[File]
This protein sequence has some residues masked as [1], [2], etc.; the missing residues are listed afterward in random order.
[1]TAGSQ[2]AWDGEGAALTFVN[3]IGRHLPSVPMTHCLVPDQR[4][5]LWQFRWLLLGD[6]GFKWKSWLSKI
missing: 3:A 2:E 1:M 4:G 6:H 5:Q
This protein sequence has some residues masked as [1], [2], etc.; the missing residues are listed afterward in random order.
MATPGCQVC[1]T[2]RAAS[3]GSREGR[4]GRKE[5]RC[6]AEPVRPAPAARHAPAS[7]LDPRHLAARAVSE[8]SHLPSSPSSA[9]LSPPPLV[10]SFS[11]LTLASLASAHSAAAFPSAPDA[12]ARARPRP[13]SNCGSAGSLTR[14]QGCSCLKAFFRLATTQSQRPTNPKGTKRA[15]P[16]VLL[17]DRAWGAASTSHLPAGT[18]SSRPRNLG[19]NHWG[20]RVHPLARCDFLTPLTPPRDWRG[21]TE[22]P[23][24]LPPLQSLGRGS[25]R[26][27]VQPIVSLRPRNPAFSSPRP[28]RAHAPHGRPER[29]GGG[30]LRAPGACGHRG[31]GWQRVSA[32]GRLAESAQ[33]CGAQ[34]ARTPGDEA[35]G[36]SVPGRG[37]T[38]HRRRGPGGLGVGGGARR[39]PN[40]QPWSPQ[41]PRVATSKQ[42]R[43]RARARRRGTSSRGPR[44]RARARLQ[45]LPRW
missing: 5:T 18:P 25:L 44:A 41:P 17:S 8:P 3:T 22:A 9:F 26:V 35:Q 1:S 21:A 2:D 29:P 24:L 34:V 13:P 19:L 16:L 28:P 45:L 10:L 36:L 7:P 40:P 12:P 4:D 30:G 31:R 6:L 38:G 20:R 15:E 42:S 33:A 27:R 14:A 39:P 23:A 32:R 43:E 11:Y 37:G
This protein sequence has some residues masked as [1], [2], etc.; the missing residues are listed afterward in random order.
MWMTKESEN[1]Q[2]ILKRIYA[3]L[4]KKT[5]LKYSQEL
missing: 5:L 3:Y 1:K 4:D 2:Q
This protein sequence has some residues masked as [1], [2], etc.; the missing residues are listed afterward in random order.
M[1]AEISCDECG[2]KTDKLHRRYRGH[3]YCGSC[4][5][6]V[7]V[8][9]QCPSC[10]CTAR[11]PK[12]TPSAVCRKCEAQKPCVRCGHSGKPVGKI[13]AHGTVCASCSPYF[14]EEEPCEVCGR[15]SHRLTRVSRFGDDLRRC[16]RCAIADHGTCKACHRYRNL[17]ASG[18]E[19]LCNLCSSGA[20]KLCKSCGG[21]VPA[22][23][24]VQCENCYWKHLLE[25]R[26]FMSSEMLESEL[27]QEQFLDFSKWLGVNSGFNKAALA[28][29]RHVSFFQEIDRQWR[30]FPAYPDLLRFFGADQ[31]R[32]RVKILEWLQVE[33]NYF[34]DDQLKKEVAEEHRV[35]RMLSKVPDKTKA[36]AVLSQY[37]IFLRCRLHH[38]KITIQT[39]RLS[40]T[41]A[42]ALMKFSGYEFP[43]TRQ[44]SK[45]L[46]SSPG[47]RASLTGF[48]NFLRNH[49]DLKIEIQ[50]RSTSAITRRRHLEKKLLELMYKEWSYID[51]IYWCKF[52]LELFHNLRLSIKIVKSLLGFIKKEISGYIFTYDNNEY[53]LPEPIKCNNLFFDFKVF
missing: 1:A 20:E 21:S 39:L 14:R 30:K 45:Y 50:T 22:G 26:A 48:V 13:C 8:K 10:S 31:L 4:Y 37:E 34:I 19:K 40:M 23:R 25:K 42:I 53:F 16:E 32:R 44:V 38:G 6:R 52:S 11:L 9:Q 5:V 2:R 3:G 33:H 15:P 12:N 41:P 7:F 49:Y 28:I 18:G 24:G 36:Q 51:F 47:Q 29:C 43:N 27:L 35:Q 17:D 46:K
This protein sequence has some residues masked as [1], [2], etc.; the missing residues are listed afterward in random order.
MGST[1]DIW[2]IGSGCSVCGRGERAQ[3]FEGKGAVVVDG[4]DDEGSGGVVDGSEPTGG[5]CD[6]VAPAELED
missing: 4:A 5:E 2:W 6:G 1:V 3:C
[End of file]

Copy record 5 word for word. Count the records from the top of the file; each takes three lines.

This protein sequence has some residues masked as [1], [2], etc.; the missing residues are listed afterward in random order.
MGST[1]DIW[2]IGSGCSVCGRGERAQ[3]FEGKGAVVVDG[4]DDEGSGGVVDGSEPTGG[5]CD[6]VAPAELED
missing: 4:A 5:E 2:W 6:G 1:V 3:C